Twenty years ago, it seemed like a highly ambitious project – transforming the decrepit and disused Deepcar railway station into a des res.
The site was put up for sale in 1995 by British Rail, with sales surveyors admitting at the time it was in need of ‘total renovation’.
But the overhaul of the site eventually became a reality and the former station has now been converted into an impressive private residence after being sold off at auction.
The station had closed to passenger traffic in 1959 but in 1995 and to this day, the single railway line adjoining it is still open to serve Tata Steel in Stocksbridge.
Deepcar railway station had first opened in 1845, on the line built by the Sheffield, Ashton-under-Lyne and Manchester Railway.
A short branch line to the Stocksbridge steel works opened in the 1870s.
Changes to the railway station are far from the only changes seen in Deepcar over the years.
Around eight miles to the north-west of Sheffield city centre, Deepcar was in the Ecclesfield parish and the Diocese of York.
Until 1974, for local government purposes it was in the West Riding of Yorkshire and Stocksbridge Urban District before being transferred until the control of the city of Sheffield.
Over the years, the village’s character has gradually changed from a small agricultural and then industrial hamlet before becoming something of a dormitory town for commuters.
But the presence of families who have lived in Deepcar for several generations has ensured it has retained its village feel.
A 1986 BBC survey of people living in Deepcar and Wortley may still ring true to some today.
It said: “Many families have lived in these areas for generations. New inhabitants (‘comers-in’) are accepted slowly but relationships once formed are firm, sincere ones.
“A survey of the estate (88 people) showed 64 per cent adults were not born in Deepcar and 84 per cent have lived there for less than 20 years.”
According to the Stocksbridge and District History Society, prior to the late 1980s the only place for vehicles to cross the River Don in the village was the Soughley Bridge.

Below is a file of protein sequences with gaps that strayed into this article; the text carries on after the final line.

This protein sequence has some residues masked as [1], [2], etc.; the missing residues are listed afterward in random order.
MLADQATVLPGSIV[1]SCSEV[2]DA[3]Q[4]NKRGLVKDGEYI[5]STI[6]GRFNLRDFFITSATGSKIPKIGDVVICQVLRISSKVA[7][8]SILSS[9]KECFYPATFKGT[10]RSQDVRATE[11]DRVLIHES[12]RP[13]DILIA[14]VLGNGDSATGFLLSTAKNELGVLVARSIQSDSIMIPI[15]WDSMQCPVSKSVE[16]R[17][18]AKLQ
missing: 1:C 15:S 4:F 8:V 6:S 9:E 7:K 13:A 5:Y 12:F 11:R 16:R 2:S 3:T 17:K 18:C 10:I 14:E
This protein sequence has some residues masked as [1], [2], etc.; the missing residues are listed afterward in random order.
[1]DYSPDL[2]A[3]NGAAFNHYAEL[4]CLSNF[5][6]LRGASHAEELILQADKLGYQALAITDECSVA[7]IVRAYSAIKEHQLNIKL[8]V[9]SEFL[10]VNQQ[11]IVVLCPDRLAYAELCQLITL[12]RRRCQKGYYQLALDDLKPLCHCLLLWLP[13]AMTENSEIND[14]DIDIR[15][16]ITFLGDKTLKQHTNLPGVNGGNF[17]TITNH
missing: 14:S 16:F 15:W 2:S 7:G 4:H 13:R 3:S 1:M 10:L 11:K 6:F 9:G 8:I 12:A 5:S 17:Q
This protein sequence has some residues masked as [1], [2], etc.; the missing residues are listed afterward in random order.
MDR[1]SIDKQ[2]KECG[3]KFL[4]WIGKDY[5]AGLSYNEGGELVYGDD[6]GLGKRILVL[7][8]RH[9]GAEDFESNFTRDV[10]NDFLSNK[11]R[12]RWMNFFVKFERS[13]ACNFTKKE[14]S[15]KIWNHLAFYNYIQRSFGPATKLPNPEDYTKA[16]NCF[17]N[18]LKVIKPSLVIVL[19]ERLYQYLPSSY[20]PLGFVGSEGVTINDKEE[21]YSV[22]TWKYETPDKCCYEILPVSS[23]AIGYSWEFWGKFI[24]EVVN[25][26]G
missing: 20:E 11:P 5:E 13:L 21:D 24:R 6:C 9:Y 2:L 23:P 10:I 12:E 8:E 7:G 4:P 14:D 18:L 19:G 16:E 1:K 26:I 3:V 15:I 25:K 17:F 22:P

But this changed with the opening of the Stocksbridge bypass in 1988, with the bridge now mainly used by local traffic.
The society’s website said: “The area close to the bridge was used for the tipping of spoil from the adjacent refractory works, and for decades it smouldered and burned due to underground fires.
“Often in times of rain the road would be engulfed in steam.
“The area was eventually cleared in preparation for the construction of the bypass.”
Fox Glen Wood in the centre of the village also has a rich and interesting history.
The small valley of land was provided to the people of Deepcar and Stocksbridge in commemoration of the coronation of King George V in 1911.
It was provided to local residents by the trustees of the late Samuel Fox, the man who founded the steelworks in Stocksbridge after buying a disused corn mill in 1842.
The site has gone through several changes of name and ownership over the decades and is now run by Tata Steel.
One of the other notable features of Deepcar is Tin Mill Dam, a popular spot with anglers down the years.
It remains well used and last year the Tin Mill Angling Club paid almost £2,500 to have the road to Tin Mill repaired to provide better access to the spot.
The club also introduced an extra 500 carp to the local waters to replenish fishing stock.